Trump’s impromptu approach to North Korea divides his administration

North Koreans show off models of their missiles in a parade in Pyongyang in 2017, along with a message that says, “For Peace and Stability in the World.”
(Wong Maye-E / Associated Press)

The impromptu nature of President Trump’s forays into foreign policy led to another display of showmanship with North Korean leader Kim Jong Un, but it also exposed divisions within the administration and uncertainty about its goals.

In a tweet early Monday, national security advisor John Bolton reacted with “curiosity” to reports that Trump was ready to settle for a freeze leaving Kim’s nuclear bombs in place.

Bolton insisted that was not his position and called it “a reprehensible attempt by someone to box in the president. There should be consequences.”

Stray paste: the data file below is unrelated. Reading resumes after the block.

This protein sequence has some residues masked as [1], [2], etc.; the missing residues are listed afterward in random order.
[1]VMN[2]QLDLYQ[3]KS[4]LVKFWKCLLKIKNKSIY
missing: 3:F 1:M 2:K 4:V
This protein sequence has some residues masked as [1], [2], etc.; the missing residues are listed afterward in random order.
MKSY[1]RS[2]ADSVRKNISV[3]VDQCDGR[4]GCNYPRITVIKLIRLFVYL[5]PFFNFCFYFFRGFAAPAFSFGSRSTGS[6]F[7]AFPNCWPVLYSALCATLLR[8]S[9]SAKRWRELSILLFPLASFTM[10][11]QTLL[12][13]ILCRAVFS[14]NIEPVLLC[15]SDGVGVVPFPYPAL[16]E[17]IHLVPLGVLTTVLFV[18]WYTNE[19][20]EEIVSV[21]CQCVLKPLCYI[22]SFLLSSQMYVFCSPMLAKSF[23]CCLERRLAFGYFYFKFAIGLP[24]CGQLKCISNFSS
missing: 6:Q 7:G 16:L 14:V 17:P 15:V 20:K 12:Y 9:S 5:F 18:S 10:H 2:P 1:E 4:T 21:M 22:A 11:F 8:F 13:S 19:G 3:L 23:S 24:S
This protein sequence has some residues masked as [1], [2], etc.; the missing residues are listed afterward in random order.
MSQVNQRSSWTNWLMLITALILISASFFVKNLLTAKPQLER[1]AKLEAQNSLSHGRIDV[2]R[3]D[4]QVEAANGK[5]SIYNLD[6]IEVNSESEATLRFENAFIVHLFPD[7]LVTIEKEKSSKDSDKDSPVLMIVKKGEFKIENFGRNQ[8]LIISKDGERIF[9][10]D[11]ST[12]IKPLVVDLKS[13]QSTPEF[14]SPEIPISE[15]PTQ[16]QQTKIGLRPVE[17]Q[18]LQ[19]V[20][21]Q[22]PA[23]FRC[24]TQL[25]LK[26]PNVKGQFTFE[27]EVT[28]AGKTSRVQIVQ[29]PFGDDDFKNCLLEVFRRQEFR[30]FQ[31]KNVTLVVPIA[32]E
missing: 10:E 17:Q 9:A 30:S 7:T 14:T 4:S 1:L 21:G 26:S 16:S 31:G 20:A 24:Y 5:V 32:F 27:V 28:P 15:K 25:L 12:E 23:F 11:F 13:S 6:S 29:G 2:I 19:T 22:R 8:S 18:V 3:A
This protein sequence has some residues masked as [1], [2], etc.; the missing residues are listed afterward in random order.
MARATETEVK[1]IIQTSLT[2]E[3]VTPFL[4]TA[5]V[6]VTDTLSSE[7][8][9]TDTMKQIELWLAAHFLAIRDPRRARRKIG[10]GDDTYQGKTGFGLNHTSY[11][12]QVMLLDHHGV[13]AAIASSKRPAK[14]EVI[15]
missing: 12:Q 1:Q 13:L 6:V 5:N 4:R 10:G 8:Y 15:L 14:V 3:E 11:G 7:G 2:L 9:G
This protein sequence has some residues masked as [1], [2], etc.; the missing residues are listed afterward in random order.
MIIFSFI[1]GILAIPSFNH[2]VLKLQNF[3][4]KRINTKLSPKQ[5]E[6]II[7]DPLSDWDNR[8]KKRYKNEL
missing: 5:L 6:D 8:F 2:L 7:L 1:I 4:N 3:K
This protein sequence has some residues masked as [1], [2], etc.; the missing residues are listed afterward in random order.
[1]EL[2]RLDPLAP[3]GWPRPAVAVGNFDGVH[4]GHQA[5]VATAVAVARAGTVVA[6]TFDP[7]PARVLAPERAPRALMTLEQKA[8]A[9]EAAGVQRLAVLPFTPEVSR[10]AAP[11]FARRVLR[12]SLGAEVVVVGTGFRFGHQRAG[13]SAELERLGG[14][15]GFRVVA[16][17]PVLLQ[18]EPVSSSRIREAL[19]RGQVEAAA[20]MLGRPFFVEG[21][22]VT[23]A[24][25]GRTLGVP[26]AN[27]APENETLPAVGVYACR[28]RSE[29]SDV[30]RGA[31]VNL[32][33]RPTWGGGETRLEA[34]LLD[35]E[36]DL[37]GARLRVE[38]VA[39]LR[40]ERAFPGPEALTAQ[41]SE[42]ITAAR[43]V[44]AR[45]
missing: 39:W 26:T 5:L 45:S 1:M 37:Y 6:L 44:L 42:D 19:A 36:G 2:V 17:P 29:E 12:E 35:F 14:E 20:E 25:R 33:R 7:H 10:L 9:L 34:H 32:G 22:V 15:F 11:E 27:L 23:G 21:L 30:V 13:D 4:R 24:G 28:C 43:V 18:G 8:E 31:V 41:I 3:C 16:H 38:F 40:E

In fact, Trump may be contemplating just such a thing.

His steps into North Korea, the first by a sitting U.S. president, and then his friendly 53-minute chat with Kim afterward, were intended to jump-start disarmament talks that had stalled since the collapse of a summit in Hanoi earlier this year.

That apparently worked. Trump announced talks would resume, and Secretary of State Michael R. Pompeo, who accompanied the president in the meeting with Kim, said working groups could get together as early as this month.

For all the fanfare, however, it now appears that negotiations with North Korea will revert to a much-tried pattern of the past, something the Trump administration had insisted it would not do: a reciprocal, step-by-step process.